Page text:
It’s often said that being a parent is the hardest and most rewarding job there is. It’s rarely said that the challenges of the job are intellectually hard or rewarding. Yet Notoya Green ’98 is one of a growing number of highly educated mothers who’ve found in one of the world’s oldest jobs an occupational calling.
“I care very deeply about helping us all learn more about parenting,” says Green, who gave birth to triplets in 2010. Since then, she’s taken her liberal arts and professional education—a degree in history from Rochester as well as a law degree from Fordham—her thoughtful bent, and her unusual circumstances as a mother of triplets, and carved out a role for herself speaking and writing about childrearing.
She writes a monthly column, “Downtown Mommy,” for Manhattan Family, a magazine launched in 2012 to meet a demand for parenting advice tailored to big city family life. She’s a regular contributor to Essence, a general interest magazine targeted to African-American women. She makes frequent appearances on NBC Connecticut and other New York City television talk shows. And she maintains a blog, Triplets in Tribeca.
A generation or two ago, articles about childrearing were most often to be found amidst pieces on cooking and homemaking in magazines targeted to suburban married women. Today, articles on raising children get prime real estate in so-called “serious” media venues such as the New York Times and the Wall Street Journal, which interviewed Green in 2012 for an article about screening nannies.
Tips from Notoya Green
Five ways to get kids to help around the house:
- Call them “helpers.” A University study recently published in conjunction with Stanford University showed that calling kids helpers motivates them more to help out with household chores and other tasks.
- Avoid giving them chores as a form of punishment.
- Assign chores that are age appropriate so that children feel they are accomplishing rather than struggling with a task.
- Kids need consistency, so make the chores a routine.
- Don’t forget to praise children for their help. Kids want and need positive reinforcement, just like adults.
Adapted from Triplets in Tribeca (http://tripletsintribeca.com). Used with permission.
And of course those benefits:
- Helps language development. Following commands helps them follow directions in school and at home.
- Teaches responsibility. Having a sense of responsibility is important throughout life, and, researchers are now finding that character traits like conscientiousness are more predictive of success than IQ.
- Makes them better citizens. When kids help out at home they’re learning that they are a part of a community and that all people all have a duty to contribute to that community.
- Enhances self-esteem. Kids like having jobs and feeling needed.
- Teaches them about the world. Like adults, kids learn from doing and when they are more involved, they better understand how the world works.
“Years ago, I don’t know if people thought about parenting as something to write about or talk about,” Green says. “There have been people like Dr. [Benjamin] Spock. But as more of us have become college educated, I think we’re thinking about child development very differently now than we did years ago.”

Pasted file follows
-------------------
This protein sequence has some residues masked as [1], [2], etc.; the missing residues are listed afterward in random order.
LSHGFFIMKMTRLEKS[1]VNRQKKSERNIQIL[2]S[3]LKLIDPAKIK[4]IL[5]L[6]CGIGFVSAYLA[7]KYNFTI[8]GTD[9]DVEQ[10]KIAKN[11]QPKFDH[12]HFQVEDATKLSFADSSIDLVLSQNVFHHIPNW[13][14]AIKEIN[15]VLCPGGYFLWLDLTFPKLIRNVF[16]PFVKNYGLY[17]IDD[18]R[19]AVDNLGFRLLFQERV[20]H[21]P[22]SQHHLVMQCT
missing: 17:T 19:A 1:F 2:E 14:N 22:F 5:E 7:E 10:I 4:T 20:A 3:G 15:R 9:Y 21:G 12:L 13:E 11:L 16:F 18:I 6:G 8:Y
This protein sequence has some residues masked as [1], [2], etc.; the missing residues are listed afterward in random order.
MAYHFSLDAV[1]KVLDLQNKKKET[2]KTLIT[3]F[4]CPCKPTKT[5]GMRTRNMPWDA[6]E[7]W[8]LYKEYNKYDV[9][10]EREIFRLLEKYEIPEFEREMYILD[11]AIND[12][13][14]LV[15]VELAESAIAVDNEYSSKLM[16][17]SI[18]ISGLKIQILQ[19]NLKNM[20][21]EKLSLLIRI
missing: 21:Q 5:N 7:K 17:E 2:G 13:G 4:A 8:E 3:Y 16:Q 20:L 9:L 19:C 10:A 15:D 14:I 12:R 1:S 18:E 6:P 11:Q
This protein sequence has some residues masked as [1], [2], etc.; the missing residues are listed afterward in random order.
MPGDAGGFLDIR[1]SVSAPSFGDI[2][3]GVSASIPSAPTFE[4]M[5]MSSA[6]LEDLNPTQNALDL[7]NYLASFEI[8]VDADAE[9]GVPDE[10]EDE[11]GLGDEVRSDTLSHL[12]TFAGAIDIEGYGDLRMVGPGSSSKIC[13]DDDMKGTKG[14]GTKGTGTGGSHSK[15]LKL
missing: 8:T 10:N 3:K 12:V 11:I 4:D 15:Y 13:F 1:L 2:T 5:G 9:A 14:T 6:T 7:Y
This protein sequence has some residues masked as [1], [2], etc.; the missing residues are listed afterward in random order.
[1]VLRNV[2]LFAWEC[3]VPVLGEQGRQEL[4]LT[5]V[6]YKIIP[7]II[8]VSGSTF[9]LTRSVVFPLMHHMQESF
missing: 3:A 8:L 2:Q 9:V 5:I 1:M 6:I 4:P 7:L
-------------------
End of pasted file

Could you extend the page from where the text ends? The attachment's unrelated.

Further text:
Even before the birth of her own children, Green had spent a great deal of time thinking about children and their development. An attorney, she specialized in family law, first in private practice, then for the New York City Administration for Children’s Services. Her legal experience is one factor that distinguishes her in the crowded field of self-styled parenting experts. For the Wall Street Journal, for example, she could offer parents advice on how to identify—or locate those who could identify—potential red flags while hiring child care help.
Her own children—David, Eva, and Samuel—were born just 26 weeks into her pregnancy. They spent their first months in a neonatal intensive care unit. For their first year, Green and her husband, Fred Mwangaguhunga, devoted their attention to the most fundamental aspects of their children’s health. Were their organs developing properly? Would they have normal vision and hearing? It made Green protective.
“I thought of my kids as being very fragile,” she says. “I made the decision to be very present, to leave my career. I had a lot of help—at one time two full-time nannies—but I was always present because I was just so concerned about the care they would receive from anyone.”
Because premature infants are at risk for developmental problems, Green had more incentive than most new parents to familiarize herself with research about such disorders as autism and attention deficit hyperactivity disorder, just to name a couple of the neurological problems premature babies are more likely than full-term babies to develop.
But with more knowledge about child development—physical, neurological, and psychological—come more questions. “I think it’s fair to say that raising children, on some level, is a bit more challenging now,” says Green, alluding to conditions such as autism and ADHD that were unnamed or unknown to most parents just a generation ago. “Many of us have questions.”
In September, David, Eva, and Samuel started preschool. They’ve thrived, and Green has now focused her attention on the ordinary dimensions of caring for young children. Toddler safety. Making friends at school. And simple joys, like watching Samuel form his first letters.
She’s also addressed challenges stay-at-home parents face in their own lives, such as re-entering the paid workforce.
“I always loved my job as a lawyer,” Green says. “But when I meet a similarly situated mother, we can talk forever. It’s something we can all relate to, because all of us have been children. And at some point, some of us become parents.”